The photographic images of Dutch artist Ruud van Empel (Breda, The Netherlands, 1958)–digital collages–made from fragments of hundreds of his own photographs, strive for content aligned to natural reality though they carry a certain level of surrealism. The artificiality is visible but the final image is a convincing, autonomous reality.Read More
Van Empel's subjects seem to have time to stand and stare: time to evaluate, to be part of nature, to watch their dreams. There is an inherent beauty, tranquility, nature and pureness. The softness of his tone, though, in no way diminishes the sharpness of his work. There is a sort of attendant pressure: an invisible complication: something that looms over these idyllic scenes.
In a way his skills in contemporary digital techniques stems from a long tradition of artists who are interested more generally in photography as an art form–an idea that originates from the days of the Cubists; the collages of Kurt Schwitters; the photomontages of Man Ray. It may be argued that this lineage dates even further back to the days of the nineteenth century when collaging–the combining of multiple images to form a new whole–was born, not only out of technical necessity but also from an artistic desire or need.
What distinguishes Van Empel from his predecessors is that which he creates with his photographic 'collage-technique.' Utilising his fixed artistic canon of a relative absence of perspective, his use of a certain 'flatness' of image brings about images which are both beautiful and strong. His real-life-like children often appear in the same way that their paradisiacal emerald surroundings seem disturbed and interrupted; the closer you look, the more, the dominant, harsher side of reality intrudes on the idyll. This is something which has a great impact on what at first glance appears to be just a pretty picture. It is not. If you get it, you notice Van Empel's underlying concept of genuine concern on how unsettling reality can be.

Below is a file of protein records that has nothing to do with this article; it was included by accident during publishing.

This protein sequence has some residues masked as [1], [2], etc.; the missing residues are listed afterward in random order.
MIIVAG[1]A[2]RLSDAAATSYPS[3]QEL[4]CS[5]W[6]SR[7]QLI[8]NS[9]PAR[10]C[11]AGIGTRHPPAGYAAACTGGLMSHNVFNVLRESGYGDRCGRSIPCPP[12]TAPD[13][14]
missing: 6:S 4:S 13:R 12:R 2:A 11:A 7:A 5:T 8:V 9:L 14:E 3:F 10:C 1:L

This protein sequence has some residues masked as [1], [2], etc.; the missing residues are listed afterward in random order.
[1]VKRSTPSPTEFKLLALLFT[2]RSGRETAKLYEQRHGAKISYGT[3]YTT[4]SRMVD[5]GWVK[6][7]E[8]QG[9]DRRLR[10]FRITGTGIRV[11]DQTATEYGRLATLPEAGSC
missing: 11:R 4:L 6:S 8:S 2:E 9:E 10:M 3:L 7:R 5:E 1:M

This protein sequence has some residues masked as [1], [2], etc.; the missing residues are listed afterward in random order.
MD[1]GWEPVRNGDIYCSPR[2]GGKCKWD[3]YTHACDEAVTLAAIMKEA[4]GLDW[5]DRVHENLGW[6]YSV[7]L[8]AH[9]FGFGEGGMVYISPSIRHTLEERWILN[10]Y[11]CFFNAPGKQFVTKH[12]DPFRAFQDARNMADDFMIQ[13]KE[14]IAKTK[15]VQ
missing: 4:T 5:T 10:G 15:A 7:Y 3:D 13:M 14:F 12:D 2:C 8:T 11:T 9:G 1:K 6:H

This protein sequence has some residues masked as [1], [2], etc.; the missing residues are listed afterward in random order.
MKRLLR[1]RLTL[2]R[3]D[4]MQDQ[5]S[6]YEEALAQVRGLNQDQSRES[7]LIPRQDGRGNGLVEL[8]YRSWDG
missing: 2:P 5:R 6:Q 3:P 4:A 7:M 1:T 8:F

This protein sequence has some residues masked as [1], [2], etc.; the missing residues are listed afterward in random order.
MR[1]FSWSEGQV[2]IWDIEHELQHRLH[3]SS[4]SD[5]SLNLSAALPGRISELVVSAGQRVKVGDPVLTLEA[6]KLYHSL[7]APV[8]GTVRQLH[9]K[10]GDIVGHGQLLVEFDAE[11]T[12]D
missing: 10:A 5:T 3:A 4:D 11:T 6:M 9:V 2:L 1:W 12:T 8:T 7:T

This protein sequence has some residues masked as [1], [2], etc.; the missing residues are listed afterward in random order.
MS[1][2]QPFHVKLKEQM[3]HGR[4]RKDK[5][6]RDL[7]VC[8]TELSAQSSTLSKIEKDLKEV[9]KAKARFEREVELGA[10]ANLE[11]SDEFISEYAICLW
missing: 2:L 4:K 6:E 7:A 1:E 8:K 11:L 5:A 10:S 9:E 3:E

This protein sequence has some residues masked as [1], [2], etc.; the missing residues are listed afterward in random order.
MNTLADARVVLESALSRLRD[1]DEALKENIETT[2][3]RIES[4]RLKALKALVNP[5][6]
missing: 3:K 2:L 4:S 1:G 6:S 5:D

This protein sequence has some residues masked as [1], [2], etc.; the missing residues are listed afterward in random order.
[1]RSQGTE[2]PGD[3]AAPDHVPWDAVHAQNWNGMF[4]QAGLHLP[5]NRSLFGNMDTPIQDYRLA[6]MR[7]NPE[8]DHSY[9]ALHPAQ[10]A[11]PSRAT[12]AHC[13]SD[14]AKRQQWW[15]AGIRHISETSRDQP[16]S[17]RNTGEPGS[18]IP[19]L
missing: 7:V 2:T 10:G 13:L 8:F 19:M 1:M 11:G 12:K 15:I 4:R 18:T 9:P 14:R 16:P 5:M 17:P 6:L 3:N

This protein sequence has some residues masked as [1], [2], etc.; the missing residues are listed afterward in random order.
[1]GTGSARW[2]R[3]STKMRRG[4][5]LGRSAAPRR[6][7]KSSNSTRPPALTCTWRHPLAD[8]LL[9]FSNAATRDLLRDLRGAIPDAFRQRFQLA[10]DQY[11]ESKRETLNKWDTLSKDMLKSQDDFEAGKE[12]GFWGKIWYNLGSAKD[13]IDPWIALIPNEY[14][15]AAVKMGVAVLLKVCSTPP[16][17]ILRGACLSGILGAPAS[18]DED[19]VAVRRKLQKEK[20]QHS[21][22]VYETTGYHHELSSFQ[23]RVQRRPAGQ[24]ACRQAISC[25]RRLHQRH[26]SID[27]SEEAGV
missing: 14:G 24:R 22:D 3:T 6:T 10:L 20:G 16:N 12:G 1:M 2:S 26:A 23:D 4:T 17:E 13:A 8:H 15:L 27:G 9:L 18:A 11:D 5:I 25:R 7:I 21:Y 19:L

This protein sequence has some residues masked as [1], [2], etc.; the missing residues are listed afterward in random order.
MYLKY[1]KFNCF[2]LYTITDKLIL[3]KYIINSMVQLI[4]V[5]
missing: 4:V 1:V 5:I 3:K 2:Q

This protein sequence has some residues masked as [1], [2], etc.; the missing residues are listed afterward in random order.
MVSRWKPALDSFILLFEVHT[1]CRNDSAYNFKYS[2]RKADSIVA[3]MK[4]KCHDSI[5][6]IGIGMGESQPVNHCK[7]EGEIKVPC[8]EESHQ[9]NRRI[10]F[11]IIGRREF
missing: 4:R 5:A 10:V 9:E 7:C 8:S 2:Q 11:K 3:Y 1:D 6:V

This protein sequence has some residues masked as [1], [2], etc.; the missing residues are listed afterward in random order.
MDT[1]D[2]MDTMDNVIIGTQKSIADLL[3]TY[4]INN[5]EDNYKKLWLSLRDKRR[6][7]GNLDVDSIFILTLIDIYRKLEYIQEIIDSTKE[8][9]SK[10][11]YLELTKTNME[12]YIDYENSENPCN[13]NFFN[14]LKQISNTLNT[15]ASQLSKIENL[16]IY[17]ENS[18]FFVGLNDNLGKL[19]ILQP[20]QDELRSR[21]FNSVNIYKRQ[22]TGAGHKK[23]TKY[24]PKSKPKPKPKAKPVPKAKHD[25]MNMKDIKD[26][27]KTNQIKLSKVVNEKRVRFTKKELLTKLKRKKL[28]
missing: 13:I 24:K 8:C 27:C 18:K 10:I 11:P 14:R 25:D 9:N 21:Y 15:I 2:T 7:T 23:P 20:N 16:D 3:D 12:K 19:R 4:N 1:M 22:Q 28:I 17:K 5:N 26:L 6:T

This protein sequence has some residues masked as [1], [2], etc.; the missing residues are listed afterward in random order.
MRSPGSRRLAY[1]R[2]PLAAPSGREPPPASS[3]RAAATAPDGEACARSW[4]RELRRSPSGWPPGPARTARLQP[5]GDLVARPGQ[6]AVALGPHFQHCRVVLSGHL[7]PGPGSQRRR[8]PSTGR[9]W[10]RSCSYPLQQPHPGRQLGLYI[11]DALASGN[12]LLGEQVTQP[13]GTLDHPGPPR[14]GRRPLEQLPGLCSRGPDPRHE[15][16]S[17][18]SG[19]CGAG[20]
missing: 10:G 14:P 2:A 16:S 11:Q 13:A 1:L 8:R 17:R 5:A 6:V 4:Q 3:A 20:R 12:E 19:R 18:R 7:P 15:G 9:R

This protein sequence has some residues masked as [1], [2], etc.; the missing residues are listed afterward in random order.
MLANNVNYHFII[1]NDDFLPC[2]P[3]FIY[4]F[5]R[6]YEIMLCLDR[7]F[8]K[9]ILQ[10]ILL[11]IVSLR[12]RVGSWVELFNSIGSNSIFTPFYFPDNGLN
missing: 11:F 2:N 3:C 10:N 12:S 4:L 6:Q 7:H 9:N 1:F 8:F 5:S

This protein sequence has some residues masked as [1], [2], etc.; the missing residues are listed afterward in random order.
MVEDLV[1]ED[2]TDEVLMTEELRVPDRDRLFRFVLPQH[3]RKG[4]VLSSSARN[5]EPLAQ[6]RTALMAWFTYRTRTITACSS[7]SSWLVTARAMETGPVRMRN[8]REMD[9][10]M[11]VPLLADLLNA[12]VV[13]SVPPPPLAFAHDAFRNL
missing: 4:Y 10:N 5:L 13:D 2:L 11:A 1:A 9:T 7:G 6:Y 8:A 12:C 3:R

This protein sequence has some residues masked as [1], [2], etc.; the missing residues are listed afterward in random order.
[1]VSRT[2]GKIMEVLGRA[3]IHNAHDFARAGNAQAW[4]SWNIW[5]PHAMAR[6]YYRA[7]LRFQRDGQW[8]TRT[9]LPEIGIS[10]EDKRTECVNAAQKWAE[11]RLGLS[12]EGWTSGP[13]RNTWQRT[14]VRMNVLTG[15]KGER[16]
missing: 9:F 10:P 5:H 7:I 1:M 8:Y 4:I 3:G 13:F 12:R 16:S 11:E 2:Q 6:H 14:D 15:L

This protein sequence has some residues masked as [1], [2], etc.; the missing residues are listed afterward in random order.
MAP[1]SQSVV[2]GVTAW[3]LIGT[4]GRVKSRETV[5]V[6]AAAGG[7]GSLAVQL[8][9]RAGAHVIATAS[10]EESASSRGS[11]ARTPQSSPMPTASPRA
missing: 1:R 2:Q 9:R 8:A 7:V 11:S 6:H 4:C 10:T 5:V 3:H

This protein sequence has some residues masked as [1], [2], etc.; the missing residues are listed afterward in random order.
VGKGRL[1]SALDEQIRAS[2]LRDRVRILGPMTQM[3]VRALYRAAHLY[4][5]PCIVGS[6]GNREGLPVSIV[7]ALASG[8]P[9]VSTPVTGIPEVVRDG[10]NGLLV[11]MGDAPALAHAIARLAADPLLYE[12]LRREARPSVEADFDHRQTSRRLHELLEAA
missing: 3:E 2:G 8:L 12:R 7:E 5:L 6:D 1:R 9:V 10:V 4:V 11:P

Ruud van Empel (Breda, The Netherlands, 1958) studied at the Academy of Fine Arts Sint Joost, Breda from 1976–1981 and was awarded the St. Joost prize in 1981. His first retrospective with over 80 works opened in 2011 in the Groninger Museum in the Netherlands. The exhibition travelled to the MoPA-Museum of Photographic Arts, San Diego in 2012 and to the photography museum Fotografiska, Stockholm, Sweden and the Fotomuseum Antwerpen (FoMu), in Belgium in 2013. Among some of his other solo exhibitions are World and other series, Museum het Valkhof, Nijmegen, The Netherlands (2007); Kunstverein Talstrasse E.V., Halle, Germany (2008); the CB Collection Roppongi Noa, Tokyo, Japan (2008); 'Souvenir', Flatland Paris, Paris, France; spfw-Sao Paulo Fashion Week, The year of Holland in brazil, Fundacao Bienal-Parque do ibirapuera-portao-3, Sao Paulo, Brazil (2011); Hangar Photo Art Center, Brussels (2020).
Text courtesy FLATLAND.
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